The developing brain is particularly vulnerable to stress, especially with respect to the pre-frontal cortex, hippocampus and corpus callosum. Through prolonged activation of the biological stress response system, structural and functional brain changes occur. The behaviours resulting from chronic stress include poor self-regulation, increased impulsive behaviours, and emotional responses such as high levels of experienced anxiety, aggression and suicidal tendencies and, in some, a learned helplessness from the constant impairment of self-regulation (De Bellis, 2001). Neuro-imaging in these cases provides evidence of accelerated loss and metabolism of neurons, with an abnormal pruning of axons, an inhibition of neuronogenesis (growth of brain cells) and a decreased level of brain growth factors (Chrousos & Gold, 1992; De Bellis, 2005; De Bellis, Baum et al., 1999; De Bellis, Keshavan, Clark et al., 1999; De Bellis, Keshavan, Frustaci et al., 2002).

The biological stress response is regulated through two main systems - the hypothalamic-pituitary-adrenal system and the sympathetic nervous system - both of which are also involved in the regulation of the immune system (Chrousos & Gold, 1992; De Bellis, Baum et al., 1999; De Bellis, Keshavan, Clark et al., 1999). Neurotransmitters and hormones have been noted to be significantly involved in the activation and transmission of the biological stress response, and to mediate observed behaviours as well as changes within the brain structure by modulating the processes of neuronal migration, differentiation and synaptic proliferation, and thereby exert an effect across the whole brain. (Chrousos & Gold, 1992; De Bellis, 2001, 2005; De Bellis, Baum et al., 1999; De Bellis, Keshavan, Clark et al., 1999).

Several studies (e.g., De Bellis, Baum et al., 1999; De Bellis, Hooper et al., 2010; De Bellis, Keshavan, Shifflett et al., 2002; MacMillan et al., 2009) have hypothesised that the response to chronic stress impairs the function of noradrenaline and dopamine within the limbic system and that this may account for the typical post-traumatic stress disorder (PTSD) symptoms of persistent hyper-arousal and hyper-vigilance that continues to occur after the trauma, despite resolution of the initiating experience. These neurotransmitters also interact with the serotonin system to modify mood and anxiety symptoms.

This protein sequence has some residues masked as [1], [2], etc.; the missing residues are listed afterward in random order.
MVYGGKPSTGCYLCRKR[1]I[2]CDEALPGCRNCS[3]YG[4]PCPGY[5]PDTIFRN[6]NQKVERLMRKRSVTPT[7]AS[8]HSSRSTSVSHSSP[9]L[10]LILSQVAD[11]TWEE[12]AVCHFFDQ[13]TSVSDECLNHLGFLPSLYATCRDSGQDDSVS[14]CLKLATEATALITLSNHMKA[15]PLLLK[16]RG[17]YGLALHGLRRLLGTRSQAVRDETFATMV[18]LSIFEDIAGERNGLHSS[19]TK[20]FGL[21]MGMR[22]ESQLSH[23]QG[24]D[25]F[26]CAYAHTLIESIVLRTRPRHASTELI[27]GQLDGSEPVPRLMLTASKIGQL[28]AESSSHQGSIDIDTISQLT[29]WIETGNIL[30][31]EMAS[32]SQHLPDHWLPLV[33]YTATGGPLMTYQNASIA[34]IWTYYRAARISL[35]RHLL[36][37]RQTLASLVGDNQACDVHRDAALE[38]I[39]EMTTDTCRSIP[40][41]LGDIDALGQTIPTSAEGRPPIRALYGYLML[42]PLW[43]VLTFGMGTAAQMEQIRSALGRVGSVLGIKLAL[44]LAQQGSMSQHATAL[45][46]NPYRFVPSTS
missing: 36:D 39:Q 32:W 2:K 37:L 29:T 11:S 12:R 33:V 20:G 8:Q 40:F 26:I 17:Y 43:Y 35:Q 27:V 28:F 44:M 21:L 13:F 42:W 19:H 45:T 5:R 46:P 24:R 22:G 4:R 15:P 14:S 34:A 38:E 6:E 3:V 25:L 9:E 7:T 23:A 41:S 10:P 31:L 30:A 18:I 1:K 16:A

In utero alcohol exposure: Foetal alcohol spectrum disorder

In many cases of child abuse and neglect, there is a co-occurrence of family violence with drug misuse, especially alcohol abuse, such that many of these children are at risk of being exposed to alcohol and other drugs in utero (Bromfield, Lamont, Parker, & Horsfall, 2010).

Data from the United States on the prevalence of foetal alcohol spectrum disorder suggests an affected population rate of approximately 1% of live births (Chasnoff, 2010). In Australia, birth prevalence estimates for foetal alcohol syndrome (the "full-blown" disorder, with marked facial abnormalities, brain impairment and growth deficiencies) range from 0.06 to 0.68 per 1,000 live births. However, for Indigenous children, the prevalence is estimated to be considerably higher, at 2.76 per 1,000 live births in Western Australia and 4.7 per 1,000 live births in the Northern Territory (Mutch, Peadon, Elliott, & Bower, 2009).